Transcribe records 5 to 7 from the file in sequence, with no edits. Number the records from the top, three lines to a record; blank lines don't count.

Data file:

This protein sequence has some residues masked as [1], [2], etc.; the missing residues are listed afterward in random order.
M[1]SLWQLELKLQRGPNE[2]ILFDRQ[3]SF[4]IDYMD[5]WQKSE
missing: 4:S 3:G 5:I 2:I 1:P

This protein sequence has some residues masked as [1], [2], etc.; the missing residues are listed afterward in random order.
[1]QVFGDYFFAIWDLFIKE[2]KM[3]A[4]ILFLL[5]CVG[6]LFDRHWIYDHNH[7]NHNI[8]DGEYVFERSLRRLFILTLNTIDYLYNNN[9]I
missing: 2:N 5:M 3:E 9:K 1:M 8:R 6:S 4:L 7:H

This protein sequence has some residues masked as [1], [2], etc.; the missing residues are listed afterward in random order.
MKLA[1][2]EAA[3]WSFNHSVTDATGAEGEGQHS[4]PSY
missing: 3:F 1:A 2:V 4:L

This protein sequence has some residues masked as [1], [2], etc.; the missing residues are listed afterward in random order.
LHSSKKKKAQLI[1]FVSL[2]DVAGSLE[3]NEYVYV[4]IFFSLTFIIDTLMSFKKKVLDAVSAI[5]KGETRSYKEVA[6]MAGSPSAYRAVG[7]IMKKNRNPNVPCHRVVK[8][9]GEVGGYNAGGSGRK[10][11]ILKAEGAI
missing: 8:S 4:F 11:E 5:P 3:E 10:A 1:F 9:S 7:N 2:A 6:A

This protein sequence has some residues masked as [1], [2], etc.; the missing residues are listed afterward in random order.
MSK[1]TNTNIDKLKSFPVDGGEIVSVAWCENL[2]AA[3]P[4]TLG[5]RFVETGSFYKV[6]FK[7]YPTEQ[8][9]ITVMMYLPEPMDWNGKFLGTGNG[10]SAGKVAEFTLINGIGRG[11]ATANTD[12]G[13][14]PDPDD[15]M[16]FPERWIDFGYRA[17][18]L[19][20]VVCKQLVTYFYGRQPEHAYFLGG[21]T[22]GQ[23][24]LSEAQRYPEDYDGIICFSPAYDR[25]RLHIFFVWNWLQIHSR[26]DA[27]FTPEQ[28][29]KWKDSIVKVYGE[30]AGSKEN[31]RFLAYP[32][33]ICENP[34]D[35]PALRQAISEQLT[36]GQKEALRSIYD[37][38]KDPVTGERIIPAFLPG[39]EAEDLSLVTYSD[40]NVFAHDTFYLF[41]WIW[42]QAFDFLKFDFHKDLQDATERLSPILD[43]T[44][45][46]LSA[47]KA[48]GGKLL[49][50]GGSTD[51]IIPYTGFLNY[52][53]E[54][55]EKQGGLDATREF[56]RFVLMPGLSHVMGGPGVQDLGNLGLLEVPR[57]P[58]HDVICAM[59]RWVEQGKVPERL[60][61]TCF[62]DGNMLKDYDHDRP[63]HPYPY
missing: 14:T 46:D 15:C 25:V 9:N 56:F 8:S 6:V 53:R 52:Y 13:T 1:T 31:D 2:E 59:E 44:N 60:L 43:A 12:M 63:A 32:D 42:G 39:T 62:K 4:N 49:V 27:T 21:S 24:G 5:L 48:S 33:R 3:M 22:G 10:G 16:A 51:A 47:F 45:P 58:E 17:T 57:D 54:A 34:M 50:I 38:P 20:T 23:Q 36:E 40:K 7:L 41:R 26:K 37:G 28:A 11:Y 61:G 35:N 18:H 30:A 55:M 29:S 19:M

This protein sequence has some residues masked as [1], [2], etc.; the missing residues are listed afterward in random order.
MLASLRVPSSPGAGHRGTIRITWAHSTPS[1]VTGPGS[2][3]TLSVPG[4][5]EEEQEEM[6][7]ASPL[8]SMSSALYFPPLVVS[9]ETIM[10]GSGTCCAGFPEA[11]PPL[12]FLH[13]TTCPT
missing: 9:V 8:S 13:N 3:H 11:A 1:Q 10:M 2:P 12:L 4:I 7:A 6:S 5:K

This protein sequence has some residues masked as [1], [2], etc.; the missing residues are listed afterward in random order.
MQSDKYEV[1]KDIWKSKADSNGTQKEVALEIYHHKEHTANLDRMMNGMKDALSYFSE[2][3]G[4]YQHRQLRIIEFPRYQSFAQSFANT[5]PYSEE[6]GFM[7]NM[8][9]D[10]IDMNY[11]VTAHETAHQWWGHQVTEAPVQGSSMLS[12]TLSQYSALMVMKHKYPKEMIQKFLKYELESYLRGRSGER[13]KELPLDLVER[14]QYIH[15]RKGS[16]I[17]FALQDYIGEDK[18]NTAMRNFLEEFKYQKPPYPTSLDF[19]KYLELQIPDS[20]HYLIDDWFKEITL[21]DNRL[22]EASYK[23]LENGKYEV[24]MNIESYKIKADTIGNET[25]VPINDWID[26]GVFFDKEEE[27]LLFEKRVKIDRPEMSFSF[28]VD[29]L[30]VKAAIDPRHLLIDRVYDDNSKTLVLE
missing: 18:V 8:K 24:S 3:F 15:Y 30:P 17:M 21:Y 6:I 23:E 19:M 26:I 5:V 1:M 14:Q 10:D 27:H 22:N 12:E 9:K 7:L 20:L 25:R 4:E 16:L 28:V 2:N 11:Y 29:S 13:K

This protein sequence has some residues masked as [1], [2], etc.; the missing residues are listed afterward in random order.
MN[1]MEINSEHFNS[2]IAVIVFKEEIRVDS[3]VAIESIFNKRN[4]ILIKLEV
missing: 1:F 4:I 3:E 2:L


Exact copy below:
This protein sequence has some residues masked as [1], [2], etc.; the missing residues are listed afterward in random order.
MSK[1]TNTNIDKLKSFPVDGGEIVSVAWCENL[2]AA[3]P[4]TLG[5]RFVETGSFYKV[6]FK[7]YPTEQ[8][9]ITVMMYLPEPMDWNGKFLGTGNG[10]SAGKVAEFTLINGIGRG[11]ATANTD[12]G[13][14]PDPDD[15]M[16]FPERWIDFGYRA[17][18]L[19][20]VVCKQLVTYFYGRQPEHAYFLGG[21]T[22]GQ[23][24]LSEAQRYPEDYDGIICFSPAYDR[25]RLHIFFVWNWLQIHSR[26]DA[27]FTPEQ[28][29]KWKDSIVKVYGE[30]AGSKEN[31]RFLAYP[32][33]ICENP[34]D[35]PALRQAISEQLT[36]GQKEALRSIYD[37][38]KDPVTGERIIPAFLPG[39]EAEDLSLVTYSD[40]NVFAHDTFYLF[41]WIW[42]QAFDFLKFDFHKDLQDATERLSPILD[43]T[44][45][46]LSA[47]KA[48]GGKLL[49][50]GGSTD[51]IIPYTGFLNY[52][53]E[54][55]EKQGGLDATREF[56]RFVLMPGLSHVMGGPGVQDLGNLGLLEVPR[57]P[58]HDVICAM[59]RWVEQGKVPERL[60][61]TCF[62]DGNMLKDYDHDRP[63]HPYPY
missing: 14:T 46:D 15:C 25:V 9:N 56:F 8:S 6:V 53:R 52:Y 13:T 1:T 31:D 2:E 59:E 44:N 60:L 43:A 12:M 63:A 32:D 42:G 39:T 62:K 4:N 49:V 27:T 21:S 24:G 5:L 48:S 33:R 3:M 22:G 10:G 16:A 51:A 47:F 45:P 58:E 17:T 57:D 54:A 34:M 50:I 38:P 20:T 23:Q 36:E 40:K 7:L 41:R 26:K 37:G 28:A 11:Y 61:G 35:N 18:H 30:A 55:M 29:S 19:M

This protein sequence has some residues masked as [1], [2], etc.; the missing residues are listed afterward in random order.
MLASLRVPSSPGAGHRGTIRITWAHSTPS[1]VTGPGS[2][3]TLSVPG[4][5]EEEQEEM[6][7]ASPL[8]SMSSALYFPPLVVS[9]ETIM[10]GSGTCCAGFPEA[11]PPL[12]FLH[13]TTCPT
missing: 9:V 8:S 13:N 3:H 11:A 1:Q 10:M 2:P 12:L 4:I 7:A 6:S 5:K

This protein sequence has some residues masked as [1], [2], etc.; the missing residues are listed afterward in random order.
MQSDKYEV[1]KDIWKSKADSNGTQKEVALEIYHHKEHTANLDRMMNGMKDALSYFSE[2][3]G[4]YQHRQLRIIEFPRYQSFAQSFANT[5]PYSEE[6]GFM[7]NM[8][9]D[10]IDMNY[11]VTAHETAHQWWGHQVTEAPVQGSSMLS[12]TLSQYSALMVMKHKYPKEMIQKFLKYELESYLRGRSGER[13]KELPLDLVER[14]QYIH[15]RKGS[16]I[17]FALQDYIGEDK[18]NTAMRNFLEEFKYQKPPYPTSLDF[19]KYLELQIPDS[20]HYLIDDWFKEITL[21]DNRL[22]EASYK[23]LENGKYEV[24]MNIESYKIKADTIGNET[25]VPINDWID[26]GVFFDKEEE[27]LLFEKRVKIDRPEMSFSF[28]VD[29]L[30]VKAAIDPRHLLIDRVYDDNSKTLVLE
missing: 18:V 8:K 24:S 3:F 15:Y 30:P 17:M 21:Y 6:I 23:E 19:M 26:I 5:V 1:M 14:Q 10:D 27:H 22:N 12:E 9:K 7:L 20:L 25:R 4:E 16:L 28:V 2:N 11:Y 29:S 13:K